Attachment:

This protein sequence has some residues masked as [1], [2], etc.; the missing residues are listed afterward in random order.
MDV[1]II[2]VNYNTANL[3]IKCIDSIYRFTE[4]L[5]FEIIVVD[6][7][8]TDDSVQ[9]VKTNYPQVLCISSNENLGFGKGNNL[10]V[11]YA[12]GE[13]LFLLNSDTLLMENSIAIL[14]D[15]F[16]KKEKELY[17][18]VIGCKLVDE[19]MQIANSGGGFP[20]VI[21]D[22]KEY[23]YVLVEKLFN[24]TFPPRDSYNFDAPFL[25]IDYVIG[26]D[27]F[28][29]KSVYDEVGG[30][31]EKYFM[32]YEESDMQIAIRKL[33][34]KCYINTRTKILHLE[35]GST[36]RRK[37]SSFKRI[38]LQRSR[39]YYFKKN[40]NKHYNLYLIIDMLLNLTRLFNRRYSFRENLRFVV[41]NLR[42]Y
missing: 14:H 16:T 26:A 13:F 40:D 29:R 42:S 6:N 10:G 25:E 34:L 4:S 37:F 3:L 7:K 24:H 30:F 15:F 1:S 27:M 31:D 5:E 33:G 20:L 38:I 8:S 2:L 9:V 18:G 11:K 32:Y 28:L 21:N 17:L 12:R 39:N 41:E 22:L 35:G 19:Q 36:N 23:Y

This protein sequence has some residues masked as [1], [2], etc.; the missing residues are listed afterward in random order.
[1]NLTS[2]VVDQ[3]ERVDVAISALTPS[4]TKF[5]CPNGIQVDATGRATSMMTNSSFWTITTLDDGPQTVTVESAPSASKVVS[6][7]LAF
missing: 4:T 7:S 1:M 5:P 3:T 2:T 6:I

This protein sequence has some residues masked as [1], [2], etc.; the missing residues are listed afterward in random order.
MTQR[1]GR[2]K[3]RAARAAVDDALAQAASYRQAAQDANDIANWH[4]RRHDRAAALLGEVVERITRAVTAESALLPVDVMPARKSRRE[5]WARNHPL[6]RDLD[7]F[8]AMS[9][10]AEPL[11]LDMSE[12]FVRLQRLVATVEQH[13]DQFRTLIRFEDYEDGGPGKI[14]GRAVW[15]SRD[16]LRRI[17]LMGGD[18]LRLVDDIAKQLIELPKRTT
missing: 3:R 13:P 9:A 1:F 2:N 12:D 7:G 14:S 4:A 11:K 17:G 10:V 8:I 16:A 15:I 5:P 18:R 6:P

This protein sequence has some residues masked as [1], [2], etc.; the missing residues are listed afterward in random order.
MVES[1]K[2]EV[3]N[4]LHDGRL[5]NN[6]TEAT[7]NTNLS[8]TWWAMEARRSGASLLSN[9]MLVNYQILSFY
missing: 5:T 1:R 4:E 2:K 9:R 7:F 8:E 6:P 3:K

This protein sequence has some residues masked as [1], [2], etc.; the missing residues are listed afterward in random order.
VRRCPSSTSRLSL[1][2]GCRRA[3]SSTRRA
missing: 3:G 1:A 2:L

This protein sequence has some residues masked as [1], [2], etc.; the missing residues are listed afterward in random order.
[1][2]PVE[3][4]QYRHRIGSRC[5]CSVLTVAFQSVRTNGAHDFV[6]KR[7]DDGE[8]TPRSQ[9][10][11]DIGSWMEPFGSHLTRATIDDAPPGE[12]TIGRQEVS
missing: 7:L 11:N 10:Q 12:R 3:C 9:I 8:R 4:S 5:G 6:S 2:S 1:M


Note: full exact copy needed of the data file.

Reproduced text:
This protein sequence has some residues masked as [1], [2], etc.; the missing residues are listed afterward in random order.
MDV[1]II[2]VNYNTANL[3]IKCIDSIYRFTE[4]L[5]FEIIVVD[6][7][8]TDDSVQ[9]VKTNYPQVLCISSNENLGFGKGNNL[10]V[11]YA[12]GE[13]LFLLNSDTLLMENSIAIL[14]D[15]F[16]KKEKELY[17][18]VIGCKLVDE[19]MQIANSGGGFP[20]VI[21]D[22]KEY[23]YVLVEKLFN[24]TFPPRDSYNFDAPFL[25]IDYVIG[26]D[27]F[28][29]KSVYDEVGG[30][31]EKYFM[32]YEESDMQIAIRKL[33][34]KCYINTRTKILHLE[35]GST[36]RRK[37]SSFKRI[38]LQRSR[39]YYFKKN[40]NKHYNLYLIIDMLLNLTRLFNRRYSFRENLRFVV[41]NLR[42]Y
missing: 14:H 16:T 26:A 13:F 40:D 29:R 42:S 6:N 10:G 25:E 34:L 4:S 37:F 3:L 7:K 24:H 30:F 15:F 1:S 27:M 31:D 5:E 33:G 20:L 38:I 8:S 2:L 9:V 18:G 11:K 32:Y 28:L 21:N 17:L 12:R 39:N 41:E 22:L 35:G 19:Q 36:N 23:Y

This protein sequence has some residues masked as [1], [2], etc.; the missing residues are listed afterward in random order.
[1]NLTS[2]VVDQ[3]ERVDVAISALTPS[4]TKF[5]CPNGIQVDATGRATSMMTNSSFWTITTLDDGPQTVTVESAPSASKVVS[6][7]LAF
missing: 4:T 7:S 1:M 5:P 3:T 2:T 6:I

This protein sequence has some residues masked as [1], [2], etc.; the missing residues are listed afterward in random order.
MTQR[1]GR[2]K[3]RAARAAVDDALAQAASYRQAAQDANDIANWH[4]RRHDRAAALLGEVVERITRAVTAESALLPVDVMPARKSRRE[5]WARNHPL[6]RDLD[7]F[8]AMS[9][10]AEPL[11]LDMSE[12]FVRLQRLVATVEQH[13]DQFRTLIRFEDYEDGGPGKI[14]GRAVW[15]SRD[16]LRRI[17]LMGGD[18]LRLVDDIAKQLIELPKRTT
missing: 3:R 13:P 9:A 1:F 2:N 12:D 7:G 14:S 4:A 11:K 17:G 10:V 8:I 16:A 15:I 5:P 18:R 6:P

This protein sequence has some residues masked as [1], [2], etc.; the missing residues are listed afterward in random order.
MVES[1]K[2]EV[3]N[4]LHDGRL[5]NN[6]TEAT[7]NTNLS[8]TWWAMEARRSGASLLSN[9]MLVNYQILSFY
missing: 5:T 1:R 4:E 2:K 9:R 7:F 8:E 6:P 3:K

This protein sequence has some residues masked as [1], [2], etc.; the missing residues are listed afterward in random order.
VRRCPSSTSRLSL[1][2]GCRRA[3]SSTRRA
missing: 3:G 1:A 2:L

This protein sequence has some residues masked as [1], [2], etc.; the missing residues are listed afterward in random order.
[1][2]PVE[3][4]QYRHRIGSRC[5]CSVLTVAFQSVRTNGAHDFV[6]KR[7]DDGE[8]TPRSQ[9][10][11]DIGSWMEPFGSHLTRATIDDAPPGE[12]TIGRQEVS
missing: 7:L 11:N 10:Q 12:R 3:C 9:I 8:R 4:S 5:G 6:S 2:S 1:M